As several market participants put it, these platforms are digital data islands, with paper acting as the bridge.

Each bank has a different requirement and a specific level of knowledge, meaning that not everybody is using the same platform; there are estimated to be around 30 networks in commodities trade finance alone.

“Everybody is racing to add new members and gain volume, and some participants are on more than one platform because they want to be in more than one race. Everyone is doing something different,” TradeIX chief marketing officer Oliver Belin said.

“This means that not everybody is reading into the same standards, and this creates data islands, which makes communication between each other difficult,” he added.

Having a single network for global trade might be the Holy Grail, but it’s highly unlikely to materialize any time soon.

The more likely result is that a network of networks is created, with shared standards for governance.

Another common thread will be technology, with R3’s Corda or Hyperledger Fabric already popular.

Some networks may provide more specialist services focused on a particular area, such as letters of credit (Voltron) or know-your-customer (komgo SA).

According to Arnoud Star Busmann, ING’s program director, trade & commodity finance - blockchain innovation, there will likely be numerous groups developing competing platforms.

“There will be some mushrooming and consolidation in the different sectors, but I think there will always be multiple platforms with a particular focus on a particular offering and a particular user base. I doubt there will be the mother of all commodity platforms; I just don’t think industry and regulators will want or allow that level of centralization, even if it’s decentralized,” Star Busmann told Fastmarkets.

“The projects we’re involved with will be developed on open standards, with key aspects being: Ensure the user base is open, that it’s not limited to just shareholders, that we use as much open source as possible, and publicly available structures and standards,” he said.

There already has been a move in this direction: GS1, the global business communications standards organization, is collaborating with IBM and Microsoft to leverage GS1 Standards in their enterprise blockchain applications for supply chain clients.

Ramesh Gopinath, vice president of blockchain solutions at information technology firm IBM, said that while he doesn’t have a crystal ball, he envisions the future bringing a relatively narrow domain of networks.

“It’d be better if everyone in the ecosystem was on the same platform, but let’s say there are two or three other options. As long as they all use the same standards, like GS1, then interoperability is going to take care of the problem,” he said. “Effectively you could have a small number of solutions in a small industry trying to do the same thing, which cooperate and work together because the benefits are recognized."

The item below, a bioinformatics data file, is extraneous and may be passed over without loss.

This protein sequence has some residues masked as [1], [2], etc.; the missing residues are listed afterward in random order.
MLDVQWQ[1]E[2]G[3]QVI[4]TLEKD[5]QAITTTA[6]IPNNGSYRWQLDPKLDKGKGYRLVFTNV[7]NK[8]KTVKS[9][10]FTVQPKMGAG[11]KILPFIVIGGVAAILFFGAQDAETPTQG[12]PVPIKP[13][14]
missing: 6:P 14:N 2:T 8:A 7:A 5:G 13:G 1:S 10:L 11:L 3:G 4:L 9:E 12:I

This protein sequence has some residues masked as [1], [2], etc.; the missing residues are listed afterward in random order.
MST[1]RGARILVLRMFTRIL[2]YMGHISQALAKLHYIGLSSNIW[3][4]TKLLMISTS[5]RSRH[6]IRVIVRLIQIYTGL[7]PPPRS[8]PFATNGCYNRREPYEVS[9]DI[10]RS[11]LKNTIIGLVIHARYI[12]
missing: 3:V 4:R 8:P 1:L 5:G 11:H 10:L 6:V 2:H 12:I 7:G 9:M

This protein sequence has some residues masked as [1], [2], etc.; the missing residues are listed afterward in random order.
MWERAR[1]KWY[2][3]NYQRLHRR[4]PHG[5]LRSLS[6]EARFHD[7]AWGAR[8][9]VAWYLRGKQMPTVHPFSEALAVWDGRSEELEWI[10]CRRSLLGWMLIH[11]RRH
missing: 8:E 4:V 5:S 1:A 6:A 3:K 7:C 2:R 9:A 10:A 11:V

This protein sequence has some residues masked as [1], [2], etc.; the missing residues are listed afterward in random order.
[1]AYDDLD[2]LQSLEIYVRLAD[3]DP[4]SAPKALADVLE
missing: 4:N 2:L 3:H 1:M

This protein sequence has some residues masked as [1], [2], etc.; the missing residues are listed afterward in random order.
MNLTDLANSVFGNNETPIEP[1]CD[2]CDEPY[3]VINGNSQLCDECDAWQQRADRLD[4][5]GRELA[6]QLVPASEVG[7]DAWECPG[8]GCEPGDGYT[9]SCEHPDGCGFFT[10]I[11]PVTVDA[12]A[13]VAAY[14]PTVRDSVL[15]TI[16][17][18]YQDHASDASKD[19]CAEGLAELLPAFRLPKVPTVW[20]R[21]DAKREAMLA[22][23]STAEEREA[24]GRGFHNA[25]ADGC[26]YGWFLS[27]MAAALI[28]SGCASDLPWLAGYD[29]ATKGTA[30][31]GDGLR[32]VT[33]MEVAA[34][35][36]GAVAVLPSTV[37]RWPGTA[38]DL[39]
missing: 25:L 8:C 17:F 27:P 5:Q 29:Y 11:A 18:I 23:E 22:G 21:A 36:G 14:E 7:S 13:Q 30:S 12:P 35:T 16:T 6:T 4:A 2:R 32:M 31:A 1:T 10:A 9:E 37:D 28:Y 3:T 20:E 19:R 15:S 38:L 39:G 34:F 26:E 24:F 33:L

The notion of a blockchain network of networks does exist - IBM and Maersk’s Global Trade Digitization ecosystem, which has since morphed into TradeLens. The venture is designed to improve the cost of transportation and address the lack of visibility and inefficiencies with paper-based processes.

“In global trade there’s already a trade finance, trade logistics and trade insurance network, all of which are independent ecosystems. Say they all got together and said, ‘Let’s make it all happen effectively,’ and you can immediately see the link between all of them,” Gopinath said.

“You need all networks to link together - it’s not that complicated. You don’t need one blockchain globally, you just need networks talking to each other. I have a hard time seeing how you’d get everyone in an industry onto the same platform, the same uber-network,” he added.

Founding partners of platforms are already starting to look across the trade finance ecosystem and recognize synergies with other networks; that’s why the market is starting to see consortia tie-ups and collaboration efforts.

Banks involved in trade finance consortium Marco Polo, along with technology providers TradeIX and R3, have also recently set up Universal Trade Network, a project to create global standards and enable interoperability among trade business networks and hence create the network-of-networks for trade.

The goal is to create a new and neutral standards body, the Universal Trade Network Organisation, in 2019. The Steering Committee and working groups are reaching out to potential funding partners to secure funding for the set-up of the industry body and its first year of operation.